Cox Automotive: U.S. Auto Dealers Optimistic About Q1 2018, Concerned About Price Pressure & Showroom Traffic

Staff Report

Tuesday, December 12th, 2017

U.S.-based automobile dealers are optimistic about the first quarter of 2018 and believe inventory issues of earlier this year have mostly subsided, according to insights found in the fourth-quarter Cox Automotive Dealer Sentiment Index. 

Despite a healthy sales environment during the survey period, both franchise and independent dealers continue to feel pressure to lower prices, experience high costs of running their business, and report weak customer traffic.

"Although price pressures and costs are working against them, we continue to be encouraged by the fact that dealers are optimistic about market prospects," said Cox Automotive Chief Economist Jonathan Smoke. "U.S. auto dealers are expecting a strong market in the first quarter of 2018."

The quarterly Cox Automotive survey indicates that current dealer sentiment remained similar to the view of the market three months ago. The Current Market Index moved up a single point to 46 from the third-quarter reading of 45. Responses in the survey are used to calculate an index, by which any number over 50 indicates that more dealers view conditions as strong rather than weak.

"On the surface, it would appear that not much has changed for dealers over the last 90 days," added Smoke. "But when you consider that last quarter's survey occurred in early August before the market saw back-to-back months of the best new-vehicle sales of the year, it makes sense that the biggest changes in dealer attitudes came from franchise dealers and their views of new-vehicle sales and new-vehicle inventory."

The view of the current market skews more positive for franchises dealers, with an index score of 54. Independent dealers were more negative about current conditions, scoring 43.

Optimism for the Future

U.S. automobile dealers overall – both franchises and independents – were more positive about the next three months.

The index for the first-quarter of 2018 was 53, indicating more dealers expected conditions to be strong in the future compared to those who think conditions will be weak. Franchises were most positive, scoring 57, compared to independents who scored 52.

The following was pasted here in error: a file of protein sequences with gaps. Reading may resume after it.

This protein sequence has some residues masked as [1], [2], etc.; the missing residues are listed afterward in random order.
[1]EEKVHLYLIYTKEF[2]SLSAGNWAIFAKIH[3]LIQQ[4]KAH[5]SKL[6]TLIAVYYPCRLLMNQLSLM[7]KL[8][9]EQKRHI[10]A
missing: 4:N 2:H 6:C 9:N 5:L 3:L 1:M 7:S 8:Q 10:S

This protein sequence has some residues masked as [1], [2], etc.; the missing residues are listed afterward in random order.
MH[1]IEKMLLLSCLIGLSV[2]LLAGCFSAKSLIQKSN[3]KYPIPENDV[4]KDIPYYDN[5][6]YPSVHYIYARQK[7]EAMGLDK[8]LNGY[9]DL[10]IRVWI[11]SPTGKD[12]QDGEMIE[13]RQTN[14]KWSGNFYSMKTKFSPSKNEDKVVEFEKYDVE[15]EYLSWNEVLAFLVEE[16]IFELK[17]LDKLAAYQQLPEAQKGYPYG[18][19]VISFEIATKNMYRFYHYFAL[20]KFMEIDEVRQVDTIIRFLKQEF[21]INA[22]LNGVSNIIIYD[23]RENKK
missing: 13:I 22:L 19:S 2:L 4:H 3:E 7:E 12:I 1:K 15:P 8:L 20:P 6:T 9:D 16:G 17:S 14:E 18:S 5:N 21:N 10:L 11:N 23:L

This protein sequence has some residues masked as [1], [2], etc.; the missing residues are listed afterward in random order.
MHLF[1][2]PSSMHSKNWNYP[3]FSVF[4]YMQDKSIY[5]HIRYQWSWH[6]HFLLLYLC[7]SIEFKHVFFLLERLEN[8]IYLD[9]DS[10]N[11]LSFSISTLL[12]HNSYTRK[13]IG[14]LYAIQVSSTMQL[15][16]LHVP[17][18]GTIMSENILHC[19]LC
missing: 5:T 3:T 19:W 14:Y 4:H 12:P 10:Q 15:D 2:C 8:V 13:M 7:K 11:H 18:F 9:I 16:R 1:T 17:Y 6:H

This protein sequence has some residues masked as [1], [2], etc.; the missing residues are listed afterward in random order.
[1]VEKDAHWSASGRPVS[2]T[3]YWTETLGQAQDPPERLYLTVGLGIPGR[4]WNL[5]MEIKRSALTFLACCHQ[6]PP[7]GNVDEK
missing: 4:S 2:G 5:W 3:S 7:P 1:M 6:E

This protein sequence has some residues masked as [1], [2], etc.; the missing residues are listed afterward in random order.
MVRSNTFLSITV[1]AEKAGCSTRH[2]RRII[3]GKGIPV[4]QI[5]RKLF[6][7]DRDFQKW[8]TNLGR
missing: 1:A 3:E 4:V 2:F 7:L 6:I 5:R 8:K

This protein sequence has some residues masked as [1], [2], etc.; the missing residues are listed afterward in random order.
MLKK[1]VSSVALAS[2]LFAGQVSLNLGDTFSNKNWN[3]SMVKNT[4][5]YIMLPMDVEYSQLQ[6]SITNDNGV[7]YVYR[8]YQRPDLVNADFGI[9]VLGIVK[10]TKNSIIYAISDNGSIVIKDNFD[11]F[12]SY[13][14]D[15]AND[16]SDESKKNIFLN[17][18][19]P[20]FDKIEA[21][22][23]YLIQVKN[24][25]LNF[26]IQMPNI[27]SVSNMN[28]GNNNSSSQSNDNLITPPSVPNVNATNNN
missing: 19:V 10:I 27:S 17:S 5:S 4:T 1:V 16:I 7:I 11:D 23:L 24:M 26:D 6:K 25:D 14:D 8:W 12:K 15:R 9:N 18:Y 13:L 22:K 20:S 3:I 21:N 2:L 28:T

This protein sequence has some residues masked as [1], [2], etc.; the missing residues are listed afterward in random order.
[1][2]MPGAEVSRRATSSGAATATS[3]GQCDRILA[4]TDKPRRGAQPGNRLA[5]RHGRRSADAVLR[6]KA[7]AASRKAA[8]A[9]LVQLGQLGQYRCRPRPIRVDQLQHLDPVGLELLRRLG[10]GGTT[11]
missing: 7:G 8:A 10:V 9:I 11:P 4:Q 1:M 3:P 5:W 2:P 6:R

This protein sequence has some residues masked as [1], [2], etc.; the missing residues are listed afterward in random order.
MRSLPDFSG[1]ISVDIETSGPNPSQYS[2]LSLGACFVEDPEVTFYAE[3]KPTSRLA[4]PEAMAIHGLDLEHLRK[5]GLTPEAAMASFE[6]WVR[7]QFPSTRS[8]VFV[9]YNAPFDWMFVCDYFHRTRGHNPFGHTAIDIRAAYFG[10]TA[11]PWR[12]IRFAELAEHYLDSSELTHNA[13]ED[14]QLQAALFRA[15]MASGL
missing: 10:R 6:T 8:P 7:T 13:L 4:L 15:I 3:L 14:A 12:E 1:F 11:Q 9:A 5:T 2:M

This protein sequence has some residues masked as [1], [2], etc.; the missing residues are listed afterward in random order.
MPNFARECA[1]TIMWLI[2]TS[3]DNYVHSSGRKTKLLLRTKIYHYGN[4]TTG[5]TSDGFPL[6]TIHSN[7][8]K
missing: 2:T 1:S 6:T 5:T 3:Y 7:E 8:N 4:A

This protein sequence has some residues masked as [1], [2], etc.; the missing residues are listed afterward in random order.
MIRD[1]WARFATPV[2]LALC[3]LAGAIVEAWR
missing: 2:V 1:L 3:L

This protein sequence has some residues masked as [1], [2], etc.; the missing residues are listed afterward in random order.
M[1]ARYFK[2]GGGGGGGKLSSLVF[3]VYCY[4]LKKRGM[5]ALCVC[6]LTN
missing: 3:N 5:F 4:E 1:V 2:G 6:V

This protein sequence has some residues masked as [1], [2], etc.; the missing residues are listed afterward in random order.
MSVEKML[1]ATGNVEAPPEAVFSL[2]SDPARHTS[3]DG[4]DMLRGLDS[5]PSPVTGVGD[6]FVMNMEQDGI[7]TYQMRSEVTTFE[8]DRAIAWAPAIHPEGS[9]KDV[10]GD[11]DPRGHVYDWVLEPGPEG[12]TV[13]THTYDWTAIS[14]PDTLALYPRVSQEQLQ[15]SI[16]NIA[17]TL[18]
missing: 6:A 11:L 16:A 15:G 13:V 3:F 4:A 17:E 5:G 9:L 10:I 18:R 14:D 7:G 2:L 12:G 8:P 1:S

Franchise dealers in the South are the most optimistic about the next quarter, while franchises in the West and Northeast saw declines in optimism. The drivers behind the regional variation causing the South to stand out so positively are unclear. Possible factors include weather, the uptick in sales following the hurricanes in Texas and Florida, and even the regional impacts expected from the proposed GOP tax policy.

"Dealer optimism is a leading indicator of likely continued strength in sales, so pay attention to new vehicle sales in the South as we start the new year," Smoke commented.

Price Pressures Remain

According to the Q4 2017 CADSI, total price pressure on dealers grew, driven by independents with an index score of 67, up from 62 in Q3 2017. Franchise dealers were flat at 67.

"Independents are having to deal with the scarcity of 5- to 8-year-old vehicles by shifting to what's most available: less than 4-year-old vehicles," said Smoke. "By shifting to newer vehicles, they are paying higher prices yet they are also continuing to serve a value-seeking consumer who is more likely to have credit challenges. That translates into relentless pressure on price."

Views on Inventory Change

In line with the improving new-vehicle sales index, the new-vehicle inventory index declined significantly since Q3 2017 (67 to 62 index). Having "too much retail inventory" also significantly declined as a factor holding back their business among franchise dealers from Q3 2017 to Q4 2017.

The used-vehicle inventory index remained stable relative to the previous quarter, and fewer independents reported "limited inventory" as a factor holding back their business relative to the previous quarter.

"Inventory can be a positive or a negative factor for market conditions, but dealers seem to be successfully navigating shifts in new- and used-vehicle supply," Smoke explained.